The Court determined that this position was consistent with clause 9.2 of the parent company guarantees, which allowed the parent companies to rely on any defence, set-off or counterclaim available to the subcontractor. The Court found that "[t]he availability of a defence, set-off or counterclaim ought to be taken into account in arriving at an opinion – one which is objectively reasonable based on the information and facts known or which reasonably ought to have been known – that the Subcontractor has failed to perform an obligation or discharge a liability under the Subcontract".

Construction of commercial contracts

The Court relied on well-established principles for construing a commercial contract, emphasising that the interpretation of a commercial document requires "attention to the language used by the parties, the commercial circumstances which the document addresses and the objects which it is intended to secure".

The Court found that JKC's approach (in arguing that the purpose of clause 3 was risk allocation, akin to a performance bond) had failed to recognise that the commercial purpose of a "reasonable opinion" clause is to be derived from the objective meaning of the contractual language read in context. The Court observed that it would be "impermissible" to approach a clause with a preconceived notion of its commercial objective and noted that:

"[a]ny other approach runs the risk of adopting a construction by mere bootstrapping from one party's subjective view as to the desirable contractual outcome from its perspective – it is assumed that the provision has a particular purpose and the provision is then construed to suit that purpose."

Where there is no express statement of purpose or object, the ascertainment of purpose cannot be neatly separated from the overall constructional task that the court is to perform. Identification of the purpose of the parent company guarantees was not necessarily bound up with ascertaining the proper construction of the provision. The extent to which each informs the other is part of the court's overall evaluative task in arriving at the proper construction. The court's task in determining the legal meaning of a written contract involves "weighing up the different considerations based on text, context and purpose", and often this necessitates an iterative approach checking each of the rival meanings against the other provisions of the instrument and investigating their respective commercial consequence. The Court found that the proper construction of clause 3 of the parent company guarantees was to be ascertained as a whole rather than by reference to various grounds – a piecemeal approach would simply not suffice.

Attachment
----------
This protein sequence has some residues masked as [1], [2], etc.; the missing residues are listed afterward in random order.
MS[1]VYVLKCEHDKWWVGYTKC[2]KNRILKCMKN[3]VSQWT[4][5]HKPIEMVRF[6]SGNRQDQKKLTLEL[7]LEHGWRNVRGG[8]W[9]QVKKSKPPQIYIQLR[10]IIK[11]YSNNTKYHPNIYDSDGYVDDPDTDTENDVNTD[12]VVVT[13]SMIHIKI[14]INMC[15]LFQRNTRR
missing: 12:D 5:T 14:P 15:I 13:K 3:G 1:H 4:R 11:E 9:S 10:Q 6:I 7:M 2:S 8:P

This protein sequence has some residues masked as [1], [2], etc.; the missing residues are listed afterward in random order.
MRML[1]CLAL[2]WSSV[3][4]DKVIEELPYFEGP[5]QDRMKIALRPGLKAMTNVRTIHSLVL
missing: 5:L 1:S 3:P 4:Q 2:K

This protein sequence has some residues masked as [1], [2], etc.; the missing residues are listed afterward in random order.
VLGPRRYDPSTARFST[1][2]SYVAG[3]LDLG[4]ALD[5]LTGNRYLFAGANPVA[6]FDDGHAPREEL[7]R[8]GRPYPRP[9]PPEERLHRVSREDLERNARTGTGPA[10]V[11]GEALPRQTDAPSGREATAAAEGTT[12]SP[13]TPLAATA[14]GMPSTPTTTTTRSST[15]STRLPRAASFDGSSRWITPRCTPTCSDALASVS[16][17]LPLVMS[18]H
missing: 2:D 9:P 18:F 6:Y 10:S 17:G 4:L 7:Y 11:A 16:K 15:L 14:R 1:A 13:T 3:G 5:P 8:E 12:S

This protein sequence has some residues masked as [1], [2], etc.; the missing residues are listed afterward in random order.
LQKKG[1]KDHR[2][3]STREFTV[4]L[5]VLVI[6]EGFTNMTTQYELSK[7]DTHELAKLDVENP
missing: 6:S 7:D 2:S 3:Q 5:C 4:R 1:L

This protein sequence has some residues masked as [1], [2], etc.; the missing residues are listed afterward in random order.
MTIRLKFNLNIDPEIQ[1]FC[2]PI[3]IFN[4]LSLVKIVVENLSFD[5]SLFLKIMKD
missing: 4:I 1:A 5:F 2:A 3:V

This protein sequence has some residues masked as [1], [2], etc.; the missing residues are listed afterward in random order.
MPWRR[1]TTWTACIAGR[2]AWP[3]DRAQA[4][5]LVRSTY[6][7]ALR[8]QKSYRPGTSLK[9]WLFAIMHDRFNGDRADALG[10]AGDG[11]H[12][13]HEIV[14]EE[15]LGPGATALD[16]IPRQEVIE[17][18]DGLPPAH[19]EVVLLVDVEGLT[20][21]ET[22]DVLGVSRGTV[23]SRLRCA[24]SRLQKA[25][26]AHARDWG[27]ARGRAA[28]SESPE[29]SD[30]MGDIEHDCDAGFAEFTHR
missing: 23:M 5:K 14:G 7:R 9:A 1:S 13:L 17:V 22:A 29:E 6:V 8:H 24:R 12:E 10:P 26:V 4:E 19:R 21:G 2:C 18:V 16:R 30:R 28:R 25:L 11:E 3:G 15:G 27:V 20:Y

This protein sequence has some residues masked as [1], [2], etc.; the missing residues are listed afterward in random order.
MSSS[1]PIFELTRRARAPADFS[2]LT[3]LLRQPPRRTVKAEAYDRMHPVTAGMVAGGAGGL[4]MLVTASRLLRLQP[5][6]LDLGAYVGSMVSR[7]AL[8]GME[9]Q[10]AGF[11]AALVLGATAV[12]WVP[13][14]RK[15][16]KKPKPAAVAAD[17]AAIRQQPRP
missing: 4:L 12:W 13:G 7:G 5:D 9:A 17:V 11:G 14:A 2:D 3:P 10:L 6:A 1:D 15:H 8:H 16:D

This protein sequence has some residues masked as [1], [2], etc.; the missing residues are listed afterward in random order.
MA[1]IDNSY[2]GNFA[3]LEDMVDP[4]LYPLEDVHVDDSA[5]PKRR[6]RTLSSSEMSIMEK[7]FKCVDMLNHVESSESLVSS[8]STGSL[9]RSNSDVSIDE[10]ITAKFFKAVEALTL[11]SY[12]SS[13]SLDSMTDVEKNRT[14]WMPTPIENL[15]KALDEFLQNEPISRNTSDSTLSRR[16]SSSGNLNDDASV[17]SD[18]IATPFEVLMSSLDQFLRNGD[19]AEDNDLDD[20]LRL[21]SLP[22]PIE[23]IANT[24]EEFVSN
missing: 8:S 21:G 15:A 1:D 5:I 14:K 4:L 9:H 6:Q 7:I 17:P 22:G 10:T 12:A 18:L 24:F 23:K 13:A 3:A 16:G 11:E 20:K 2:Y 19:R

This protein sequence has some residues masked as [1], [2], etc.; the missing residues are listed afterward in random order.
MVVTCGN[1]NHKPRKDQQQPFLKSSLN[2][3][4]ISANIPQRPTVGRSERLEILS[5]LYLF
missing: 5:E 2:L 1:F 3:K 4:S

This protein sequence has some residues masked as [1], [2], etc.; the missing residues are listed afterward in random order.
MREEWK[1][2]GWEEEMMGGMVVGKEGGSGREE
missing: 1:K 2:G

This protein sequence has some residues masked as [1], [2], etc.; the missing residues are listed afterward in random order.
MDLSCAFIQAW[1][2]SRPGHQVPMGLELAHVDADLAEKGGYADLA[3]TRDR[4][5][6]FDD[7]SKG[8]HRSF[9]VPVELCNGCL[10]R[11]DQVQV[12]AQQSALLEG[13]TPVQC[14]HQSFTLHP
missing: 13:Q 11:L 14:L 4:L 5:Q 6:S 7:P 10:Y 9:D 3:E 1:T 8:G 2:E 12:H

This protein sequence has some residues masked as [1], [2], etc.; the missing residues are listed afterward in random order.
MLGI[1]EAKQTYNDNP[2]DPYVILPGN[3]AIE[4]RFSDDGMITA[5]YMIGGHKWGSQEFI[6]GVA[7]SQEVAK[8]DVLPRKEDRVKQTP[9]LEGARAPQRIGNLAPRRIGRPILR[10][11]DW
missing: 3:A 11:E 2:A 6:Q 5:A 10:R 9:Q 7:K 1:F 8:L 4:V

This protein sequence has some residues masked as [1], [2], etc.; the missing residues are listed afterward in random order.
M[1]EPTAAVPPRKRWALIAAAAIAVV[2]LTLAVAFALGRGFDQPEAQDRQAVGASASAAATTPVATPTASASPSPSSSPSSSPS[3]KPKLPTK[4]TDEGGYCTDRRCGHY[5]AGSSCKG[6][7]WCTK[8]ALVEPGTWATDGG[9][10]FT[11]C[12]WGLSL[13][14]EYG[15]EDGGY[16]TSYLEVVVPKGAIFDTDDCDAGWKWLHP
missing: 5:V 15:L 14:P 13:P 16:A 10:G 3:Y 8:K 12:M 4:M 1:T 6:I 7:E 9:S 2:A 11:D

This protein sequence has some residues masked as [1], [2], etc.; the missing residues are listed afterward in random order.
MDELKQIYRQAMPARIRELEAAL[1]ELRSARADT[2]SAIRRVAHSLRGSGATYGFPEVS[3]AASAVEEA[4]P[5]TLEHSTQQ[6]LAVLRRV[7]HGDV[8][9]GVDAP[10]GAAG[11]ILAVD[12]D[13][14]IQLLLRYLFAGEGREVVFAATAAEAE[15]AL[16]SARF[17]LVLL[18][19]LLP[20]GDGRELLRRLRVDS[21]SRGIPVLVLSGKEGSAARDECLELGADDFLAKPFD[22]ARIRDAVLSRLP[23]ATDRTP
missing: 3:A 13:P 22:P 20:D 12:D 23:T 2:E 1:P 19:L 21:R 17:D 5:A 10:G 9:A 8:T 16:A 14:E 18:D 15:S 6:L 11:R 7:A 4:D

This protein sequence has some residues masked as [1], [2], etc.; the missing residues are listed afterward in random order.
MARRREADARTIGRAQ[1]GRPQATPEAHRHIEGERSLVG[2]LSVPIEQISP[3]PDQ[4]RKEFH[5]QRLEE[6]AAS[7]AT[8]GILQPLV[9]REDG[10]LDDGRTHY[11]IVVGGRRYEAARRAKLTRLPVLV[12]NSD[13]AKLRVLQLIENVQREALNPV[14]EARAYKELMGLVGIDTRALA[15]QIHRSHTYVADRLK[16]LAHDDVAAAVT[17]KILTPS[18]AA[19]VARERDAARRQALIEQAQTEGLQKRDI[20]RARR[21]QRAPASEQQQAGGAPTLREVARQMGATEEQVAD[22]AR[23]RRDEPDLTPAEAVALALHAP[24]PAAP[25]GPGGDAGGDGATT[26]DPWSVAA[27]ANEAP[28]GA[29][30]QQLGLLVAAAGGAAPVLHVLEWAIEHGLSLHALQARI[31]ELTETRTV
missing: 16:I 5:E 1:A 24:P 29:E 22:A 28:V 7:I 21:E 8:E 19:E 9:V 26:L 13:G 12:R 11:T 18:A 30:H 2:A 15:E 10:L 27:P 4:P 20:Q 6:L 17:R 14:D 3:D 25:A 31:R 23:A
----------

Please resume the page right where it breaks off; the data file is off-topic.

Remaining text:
Key takeaways

The decision provides a valuable reminder that not all forms of contractual security are analogous, and the contractual language employed in relation to the security remains all important in every case. Where security is being provided under a contract, parties should ensure that the nature of the security is unambiguous, keeping in mind that courts will always look first to the express terms of the instrument and will not be willing to make any presumptions based on the particular type of security instrument.

If parties intend that the security being granted is akin to cash and creates a "pay now, argue later" obligation on the guarantor, then this should be clearly stipulated.

Further, if the parties to a contract intend to give a party a subjective discretion on a particular matter, keep in mind that a "reasonable opinion" shall be construed as importing an objective standard.